When designing your terrarium, fill the bottom layer with rocks and horticultural charcoal at least 1/4 inch high. Now excess water will collect on the bottom layer among the rocks instead of sitting around the roots. Any plant in a pot or terrarium without drainage holes needs a drainage layer: an area on the bottom of the vessel designed to hold excess water.

If an accident occurred and too much water was supplied, try using a pipette to remove the water that has accumulated on the bottom if the soil is really damp.

In general, for terrariums with a typical, loose-fitting glass cover, it most likely will need to be watered a little bit every 3 months. However, this also relies on the type of enclosure and the contents inside the terrarium.

The initial amount of water provided will continue to be recycled in the self-sustaining environment for a terrarium with a tight glass, cork, or rubber enclosure, allowing it to remain closed without requiring any water at all.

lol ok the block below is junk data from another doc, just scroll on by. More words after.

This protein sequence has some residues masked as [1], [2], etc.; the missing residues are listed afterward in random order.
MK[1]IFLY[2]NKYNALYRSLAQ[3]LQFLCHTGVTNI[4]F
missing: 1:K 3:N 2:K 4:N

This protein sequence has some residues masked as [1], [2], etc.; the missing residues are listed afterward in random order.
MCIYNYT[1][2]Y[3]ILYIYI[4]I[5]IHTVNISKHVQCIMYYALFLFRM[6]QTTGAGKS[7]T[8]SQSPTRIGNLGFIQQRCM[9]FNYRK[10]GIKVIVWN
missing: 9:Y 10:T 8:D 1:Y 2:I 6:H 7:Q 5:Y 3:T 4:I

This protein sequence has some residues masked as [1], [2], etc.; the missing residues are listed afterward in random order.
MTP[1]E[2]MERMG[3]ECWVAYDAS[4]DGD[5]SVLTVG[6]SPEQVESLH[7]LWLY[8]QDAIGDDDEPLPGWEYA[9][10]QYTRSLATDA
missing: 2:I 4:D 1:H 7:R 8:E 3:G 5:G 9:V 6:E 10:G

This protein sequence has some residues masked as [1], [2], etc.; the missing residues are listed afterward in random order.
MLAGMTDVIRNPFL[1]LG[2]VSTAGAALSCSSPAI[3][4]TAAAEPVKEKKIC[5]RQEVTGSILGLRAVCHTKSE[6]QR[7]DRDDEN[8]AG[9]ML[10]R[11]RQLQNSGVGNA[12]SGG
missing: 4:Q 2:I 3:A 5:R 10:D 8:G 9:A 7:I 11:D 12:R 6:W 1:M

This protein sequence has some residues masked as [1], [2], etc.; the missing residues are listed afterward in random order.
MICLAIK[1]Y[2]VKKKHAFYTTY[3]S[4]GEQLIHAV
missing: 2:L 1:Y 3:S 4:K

Do not open your terrarium to cycle the fog out, as this interferes with its ability to properly recycle the water. Seeing condensation in your terrarium indicates that everything is functioning well and going through the water cycle.

We provide sets of magnetic scrubbers that safely clear the condensation without letting the moisture escape, allowing you to view inside and enjoy your terrarium while conserving it.

Join us for an in-person class or a remote terrarium workshop here if you’ve been considering creating your own terrarium but haven’t yet made the commitment.

How do I water my succulent properly?

Here is how to water succulents now that you are aware of the variables that influence how frequently you should water them. Yes, there are right and incorrect ways to do things. Native to the desert, succulents receive little rain in their natural settings, but when it does, it pours. Desert downpours resemble monsoons because sheets of water fall from the sky. When you water your succulent, soak it completely to simulate desert rain. Slowly pour water over it, continuing to do so until the drain hole at the bottom is completely filled. Succulents benefit more from irregular, cautious waterings that only moisten the top inch or two of the soil in the pot than they do from periodic, long, deep drinks that soak the soil to the bottom of the pot.

So when the earth around your succulent plants is completely dry, water it. Re-saturate the soil after allowing it to totally dry out. Dried up. Drench. Dried up. Drench. You can have succulents that are perfectly watered if you follow that pattern.